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Unlike some of my friends, I didn’t spent my night/day at a camping site in Madras, Oregon, strings of lights scalloped across airy tents, a smush of Milky Way in the clear sky above. I also didn’t wake up at 5 a.m., don a “Total Eclipse of the Heart” tee and hike a mountain in Washington to view an astronomical phenomenon not seen by American eyeballs since Feb. 26, 1979. 

Instead, I got up, walked my dog and worked inside for most of the day. (Minus the 10 minutes I spent hate-tapping my iPhone screen, trying to get it to focus for a somewhat-not-blurry shot of the sun.) 

From my hazy view on a marketing mountain, #SolarEclipse2017 wasn’t an event but an opportunity ….

Dunkin’ Donuts had to show us how to make a pinhole projector.

Denny’s renamed a pancake a “mooncake” just to be relevant.

Mitsubishi released a new car called the Eclipse …

… And Taylor Swift posted a snake-like thing on her suspiciously bare social media accounts that may be a cryptic message about the release of her new single.

The corporate collective seemed to understand that something extraordinary would happen on Aug. 21 and wanted their piece of manufactured nostalgia. Although it’s hardly surprising big business would find a wormhole way to commercialize one of the universe’s most impressive spectacles … with branded spectacles you can win for FREE.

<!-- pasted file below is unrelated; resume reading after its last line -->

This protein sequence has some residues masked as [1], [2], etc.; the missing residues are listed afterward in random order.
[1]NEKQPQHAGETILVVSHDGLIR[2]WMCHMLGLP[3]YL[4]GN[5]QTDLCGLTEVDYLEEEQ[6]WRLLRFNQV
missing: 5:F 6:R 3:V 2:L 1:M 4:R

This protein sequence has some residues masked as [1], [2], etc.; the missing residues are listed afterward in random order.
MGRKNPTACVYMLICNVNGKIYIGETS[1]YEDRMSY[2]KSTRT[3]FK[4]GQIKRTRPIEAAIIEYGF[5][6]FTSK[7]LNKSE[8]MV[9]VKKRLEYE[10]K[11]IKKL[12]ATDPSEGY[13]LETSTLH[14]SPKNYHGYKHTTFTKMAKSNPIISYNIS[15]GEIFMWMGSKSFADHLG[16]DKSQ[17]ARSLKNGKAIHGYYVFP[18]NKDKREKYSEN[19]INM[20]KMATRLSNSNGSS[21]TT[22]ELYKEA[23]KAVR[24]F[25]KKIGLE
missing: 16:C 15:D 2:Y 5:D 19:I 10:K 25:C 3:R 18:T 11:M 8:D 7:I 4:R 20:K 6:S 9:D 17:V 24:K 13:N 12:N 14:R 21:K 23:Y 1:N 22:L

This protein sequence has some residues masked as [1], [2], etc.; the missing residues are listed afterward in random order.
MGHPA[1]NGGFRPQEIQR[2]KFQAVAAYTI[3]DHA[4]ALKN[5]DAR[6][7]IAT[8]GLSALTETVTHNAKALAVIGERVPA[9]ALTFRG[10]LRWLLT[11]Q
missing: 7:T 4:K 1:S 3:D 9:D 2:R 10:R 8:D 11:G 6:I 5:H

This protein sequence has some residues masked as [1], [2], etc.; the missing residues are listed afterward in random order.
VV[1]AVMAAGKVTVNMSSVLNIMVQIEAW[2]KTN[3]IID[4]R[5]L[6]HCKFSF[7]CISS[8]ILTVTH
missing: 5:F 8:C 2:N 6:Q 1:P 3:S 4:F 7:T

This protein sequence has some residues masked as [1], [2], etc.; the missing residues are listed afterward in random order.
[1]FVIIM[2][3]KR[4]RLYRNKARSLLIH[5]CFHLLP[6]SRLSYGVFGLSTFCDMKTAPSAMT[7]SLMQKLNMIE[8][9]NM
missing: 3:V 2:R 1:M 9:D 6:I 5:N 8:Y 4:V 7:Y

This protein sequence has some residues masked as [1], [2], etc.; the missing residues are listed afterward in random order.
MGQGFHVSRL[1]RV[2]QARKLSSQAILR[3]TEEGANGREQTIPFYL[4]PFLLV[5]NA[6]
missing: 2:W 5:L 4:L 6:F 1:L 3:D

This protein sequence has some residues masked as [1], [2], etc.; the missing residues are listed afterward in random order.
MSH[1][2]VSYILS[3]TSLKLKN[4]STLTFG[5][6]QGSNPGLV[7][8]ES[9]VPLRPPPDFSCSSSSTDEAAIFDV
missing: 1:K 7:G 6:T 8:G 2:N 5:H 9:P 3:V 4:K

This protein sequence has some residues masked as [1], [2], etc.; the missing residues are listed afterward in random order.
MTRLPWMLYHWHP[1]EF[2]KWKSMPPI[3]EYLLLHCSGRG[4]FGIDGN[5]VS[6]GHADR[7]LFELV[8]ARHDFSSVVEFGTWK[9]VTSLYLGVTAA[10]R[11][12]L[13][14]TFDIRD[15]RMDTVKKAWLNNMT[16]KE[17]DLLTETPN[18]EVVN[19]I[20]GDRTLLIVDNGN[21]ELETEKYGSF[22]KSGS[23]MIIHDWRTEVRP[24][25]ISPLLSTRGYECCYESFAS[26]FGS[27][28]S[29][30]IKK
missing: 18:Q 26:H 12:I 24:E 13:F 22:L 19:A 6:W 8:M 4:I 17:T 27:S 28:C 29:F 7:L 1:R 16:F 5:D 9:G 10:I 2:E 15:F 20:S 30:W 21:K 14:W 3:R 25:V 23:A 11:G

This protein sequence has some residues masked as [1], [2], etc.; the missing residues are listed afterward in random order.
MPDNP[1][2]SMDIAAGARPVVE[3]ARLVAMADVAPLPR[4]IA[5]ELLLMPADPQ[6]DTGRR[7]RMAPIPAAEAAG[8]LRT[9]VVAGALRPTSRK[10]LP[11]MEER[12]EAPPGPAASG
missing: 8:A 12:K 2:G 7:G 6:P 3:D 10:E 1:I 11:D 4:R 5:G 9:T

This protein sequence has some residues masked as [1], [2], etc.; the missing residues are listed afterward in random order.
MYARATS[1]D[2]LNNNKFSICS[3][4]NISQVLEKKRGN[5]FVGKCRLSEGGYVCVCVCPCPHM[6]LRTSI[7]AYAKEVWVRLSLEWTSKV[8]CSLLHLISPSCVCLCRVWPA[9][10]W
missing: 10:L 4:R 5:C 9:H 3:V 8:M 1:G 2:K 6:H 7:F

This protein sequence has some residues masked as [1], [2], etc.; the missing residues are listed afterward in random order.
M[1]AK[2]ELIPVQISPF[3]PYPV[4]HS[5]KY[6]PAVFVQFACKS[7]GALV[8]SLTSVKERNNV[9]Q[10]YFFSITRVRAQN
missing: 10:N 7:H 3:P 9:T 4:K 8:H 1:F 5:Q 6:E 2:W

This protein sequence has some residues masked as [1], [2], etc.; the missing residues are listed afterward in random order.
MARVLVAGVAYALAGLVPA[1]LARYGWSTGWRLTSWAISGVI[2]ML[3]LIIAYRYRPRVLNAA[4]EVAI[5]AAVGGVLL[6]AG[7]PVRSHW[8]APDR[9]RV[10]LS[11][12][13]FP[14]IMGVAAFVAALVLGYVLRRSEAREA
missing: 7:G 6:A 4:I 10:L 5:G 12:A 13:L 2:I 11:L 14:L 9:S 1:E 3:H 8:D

Ironic then that the brand eclipsing all others in its originality was MoonPie, a Chattanooga, Tennessee-based baked goods company that’s been selling marshmallow sandwiches since 1917. MoonPie (or the creatives who helm the Twitter account) threw some hilarious shade at confectionary giant, Hostess Snacks, when the latter company tried to lay claim to being the “official snack cake” of the eclipse: 

Hostess tried to come back with a culinary truce, but MoonPie was all, nah bruh.

And, for those who want to see what a real photo celebrating the solar eclipse in all its celestial beauty should look like, check out this effort from a crew that scaled the heights of Smith Rock State Park:
Of course the whole trip was sponsored by Columbia Sportswear but with an outcome this stunning, do we even care? I’m loath to write it but maybe sometimes, if there’s an Earth-shatteringly profound outcome at stake, the marketing guck can get eclipsed by what it might cause a few bright minds to create.

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